Masters 2013: No time for regrets as Louis Oosthuizen returns to Augusta

Golf Tee

If anyone had good reason to cry at the culmination of last year's Masters, it was Louis Oosthuizen.

And yet Bubba Watson, the man who defeated the South African in a play-off, was the one to burst into tears.

Watson will forever be remembered as the man who played a miraculous shot from pine straw on the 10th, the second extra hole, at Augusta National. Two putts later Oosthuizen had been nudged into second place from a position where it barely looked possible.

Oosthuizen's response was as immediate as it was impressive. The week after his Masters disappointment he won the Malaysian Open by three strokes, thereby endorsing his status as one of the finest players in the world.

"I just go out there and play the game, I get on with things. Golf is not everything in life," Oosthuizen says, when reflecting on events a year ago. "I played well. I didn't throw it away, I didn't hit any bad, bad shots. Bubba won it. He hit a great shot out of the trees and I don't feel like I threw it away. At the end of the day that was the best I could have done, so I could only take the good out of it."

And the instant reply? "I had to be that way. Otherwise I would still be down now. It just gives you a bit more fire, a bit more oomph to go the next year and try to go one better."

The 30-year-old, though, denies he has returned to Georgia with a sense that the Masters venue owes him one or with vengeance on his mind.

"I won't go with that attitude," he adds. "I took a lot of positives out of last year. I know I can play the golf course."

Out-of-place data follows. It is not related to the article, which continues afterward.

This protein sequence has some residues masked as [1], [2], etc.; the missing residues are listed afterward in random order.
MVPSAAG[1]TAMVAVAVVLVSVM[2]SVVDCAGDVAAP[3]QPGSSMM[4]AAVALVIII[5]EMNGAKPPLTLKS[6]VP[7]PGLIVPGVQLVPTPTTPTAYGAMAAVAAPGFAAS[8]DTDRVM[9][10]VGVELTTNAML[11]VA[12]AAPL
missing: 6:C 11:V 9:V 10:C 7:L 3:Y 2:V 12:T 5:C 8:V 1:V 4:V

Oosthuizen was also credited with a wonder shot of his own in 2012. It was the first two in history at Augusta's par-five 2nd, with Oosthuizen finding the cup from 253 yards with a four iron. It was later named as the European Tour's shot of the year.

"It was the most memorable shot of my career," Oosthuizen says. "It was my first double eagle ever and to do it in a spot like Augusta, that's special. The roar of the crowd was a great feeling and it is difficult, then, to keep your emotions in check when it happens so early in the round."

Oosthuizen's life has changed during these intervening months. He has set up home in West Palm, Florida, and has a baby on the way this summer. "The birth date is in June, on the Saturday of the US Open so I will probably not be going there," he says.

The decision to base himself in the United States represents quite a lifestyle alteration for Oosthuizen, whose farming background famously saw him purchase a new tractor after winning the Open Championship in 2010. Three years on he still stands sixth in the world rankings and with hopes, albeit slight, of challenging Tiger Woods and Rory McIlroy at the summit of that table.

"It all depends on them," Oosthuizen says. "If they have a good season, it is going to be really difficult catching them. But that won't stop the rest of the guys trying to have a good go at putting pressure on. They are both class players so it won't be easy for anybody.

"I still think I need to do a few more things to get myself really ready for PGA Tour golf. I feel very comfortable but I feel my game needs some more tweaking to get to the level that some of the boys are at. You get great putters on the PGA Tour, partly because they have great greens to play on all the time, so hopefully I can improve my short game quite a lot.

"I would like to climb the world rankings a bit more and have my game in the right place for the majors. I want to give myself another shot like I did at Augusta last year, to have another chance to take another major."

Powered by article was written by Ewan Murray in Augusta, for The Guardian on Wednesday 10th April 2013 22.32 Europe/London © Guardian News and Media Limited 2010